In an interview taped prior to the team's visit to the White House, one of the players was asked what he was most looking forward to. He responded that among the many exciting opportunities in the nation's capital, he was "most looking forward to meeting Barrack".

I realize that we idolize athletes in our society and allow them to break the rules so consistently, and from such a young age, that many of them grow up and remain completely unaware of the notion that rules really exist. But have they really internalized a level of self-importance that places them on a first name basis with the President?

I don't think their coach would refer to the President on a first name basis, nor do I think the team owner would do so. I acknowledge that there is no harm in this and that obsequious formality should be avoided when possible. I was just taken aback that an athlete, when interviewed by the media, would presume such equality with what is perhaps our most respected office.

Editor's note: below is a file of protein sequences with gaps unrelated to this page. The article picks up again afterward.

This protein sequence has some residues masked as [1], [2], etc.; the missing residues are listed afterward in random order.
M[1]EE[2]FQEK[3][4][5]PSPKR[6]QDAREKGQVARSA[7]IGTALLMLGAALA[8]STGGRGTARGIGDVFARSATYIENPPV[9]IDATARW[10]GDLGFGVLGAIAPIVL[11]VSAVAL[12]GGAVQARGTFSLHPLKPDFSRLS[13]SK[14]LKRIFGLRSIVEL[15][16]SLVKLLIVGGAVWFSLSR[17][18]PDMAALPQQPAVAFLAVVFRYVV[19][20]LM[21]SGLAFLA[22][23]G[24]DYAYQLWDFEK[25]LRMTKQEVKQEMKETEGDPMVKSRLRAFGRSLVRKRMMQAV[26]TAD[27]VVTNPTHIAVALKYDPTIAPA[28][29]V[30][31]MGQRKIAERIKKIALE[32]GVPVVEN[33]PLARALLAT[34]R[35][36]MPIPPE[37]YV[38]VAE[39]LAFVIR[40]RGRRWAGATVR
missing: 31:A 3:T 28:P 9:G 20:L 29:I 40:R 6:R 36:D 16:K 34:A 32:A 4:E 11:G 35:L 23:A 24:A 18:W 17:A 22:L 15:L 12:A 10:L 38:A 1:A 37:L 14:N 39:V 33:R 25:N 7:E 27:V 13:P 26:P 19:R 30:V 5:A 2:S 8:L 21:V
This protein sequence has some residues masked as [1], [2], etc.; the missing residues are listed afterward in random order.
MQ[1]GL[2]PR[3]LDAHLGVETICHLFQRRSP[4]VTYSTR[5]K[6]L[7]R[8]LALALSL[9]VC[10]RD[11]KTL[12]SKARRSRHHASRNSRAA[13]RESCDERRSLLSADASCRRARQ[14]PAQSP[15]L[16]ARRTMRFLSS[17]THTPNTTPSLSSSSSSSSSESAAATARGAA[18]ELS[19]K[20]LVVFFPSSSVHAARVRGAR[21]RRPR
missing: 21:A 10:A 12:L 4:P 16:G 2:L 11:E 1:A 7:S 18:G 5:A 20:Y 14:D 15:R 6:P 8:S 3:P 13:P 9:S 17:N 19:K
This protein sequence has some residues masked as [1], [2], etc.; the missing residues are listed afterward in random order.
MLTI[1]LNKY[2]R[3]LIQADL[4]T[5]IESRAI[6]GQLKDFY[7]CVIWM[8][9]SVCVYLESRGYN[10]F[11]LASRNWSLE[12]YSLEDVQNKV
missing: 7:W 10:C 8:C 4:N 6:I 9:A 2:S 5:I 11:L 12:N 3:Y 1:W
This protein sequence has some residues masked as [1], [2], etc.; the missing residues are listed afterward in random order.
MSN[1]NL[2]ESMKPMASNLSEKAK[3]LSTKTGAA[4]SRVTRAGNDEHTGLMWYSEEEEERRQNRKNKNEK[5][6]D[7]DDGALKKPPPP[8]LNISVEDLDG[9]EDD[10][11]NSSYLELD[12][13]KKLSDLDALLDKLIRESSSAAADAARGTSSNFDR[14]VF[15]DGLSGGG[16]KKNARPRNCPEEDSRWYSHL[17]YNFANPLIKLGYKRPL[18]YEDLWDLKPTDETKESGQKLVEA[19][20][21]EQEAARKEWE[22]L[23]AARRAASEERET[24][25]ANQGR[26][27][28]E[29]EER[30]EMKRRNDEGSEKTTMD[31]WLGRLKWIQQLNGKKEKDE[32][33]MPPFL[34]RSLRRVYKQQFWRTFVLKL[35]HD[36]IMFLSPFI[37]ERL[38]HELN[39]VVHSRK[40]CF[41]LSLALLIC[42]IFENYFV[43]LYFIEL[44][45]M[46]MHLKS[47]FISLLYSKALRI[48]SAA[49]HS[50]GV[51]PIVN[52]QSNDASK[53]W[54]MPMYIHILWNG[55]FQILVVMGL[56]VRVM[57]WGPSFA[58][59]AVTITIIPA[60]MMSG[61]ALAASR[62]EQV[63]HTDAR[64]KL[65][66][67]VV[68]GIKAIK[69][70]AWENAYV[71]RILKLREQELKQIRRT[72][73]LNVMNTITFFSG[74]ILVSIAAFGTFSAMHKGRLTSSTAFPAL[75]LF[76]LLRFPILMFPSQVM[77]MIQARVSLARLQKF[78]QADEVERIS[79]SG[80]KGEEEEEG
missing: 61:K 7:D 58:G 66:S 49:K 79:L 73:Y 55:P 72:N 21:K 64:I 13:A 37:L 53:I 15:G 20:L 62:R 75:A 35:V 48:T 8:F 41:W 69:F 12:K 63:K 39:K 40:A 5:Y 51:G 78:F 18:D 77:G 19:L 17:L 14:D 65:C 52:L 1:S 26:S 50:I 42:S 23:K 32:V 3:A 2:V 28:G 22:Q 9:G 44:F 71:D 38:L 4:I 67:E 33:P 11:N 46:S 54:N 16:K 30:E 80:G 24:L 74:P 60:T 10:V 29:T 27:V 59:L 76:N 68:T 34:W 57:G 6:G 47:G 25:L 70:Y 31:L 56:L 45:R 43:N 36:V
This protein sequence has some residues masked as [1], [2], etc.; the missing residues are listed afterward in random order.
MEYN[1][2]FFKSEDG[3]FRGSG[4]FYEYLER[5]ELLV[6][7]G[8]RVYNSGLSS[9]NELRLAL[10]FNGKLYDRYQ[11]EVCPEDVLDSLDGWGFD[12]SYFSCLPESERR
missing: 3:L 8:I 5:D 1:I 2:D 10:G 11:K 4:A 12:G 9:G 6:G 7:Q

Friday, January 22, 2010

Supreme fallacy

Contributed by Auggie
Concerned human being

The Supreme Court this week reversed legislative restrictions on the role of corporations in political campaigns, ruling that companies can spend as much as they want to support or oppose individual candidates. The decision was made on the grounds that corporations have the same rights as individuals when it comes to freedom of speech. As a concerned citizen of the United States I find this philosophy extremely disturbing. If we can’t rely on the Supreme Court to be intellectually honest then who can we rely on?

A corporation is not a person in any way, shape or form – it does not exist in corporeal form. A corporation is nothing more than a bundle of contractual agreements filed in some office or database, and it has no more rights to participate in the democratic decision making process than any other piece of paper. You could write a book on this topic, but in the interest of blogging etiquette I’ll limit my remarks.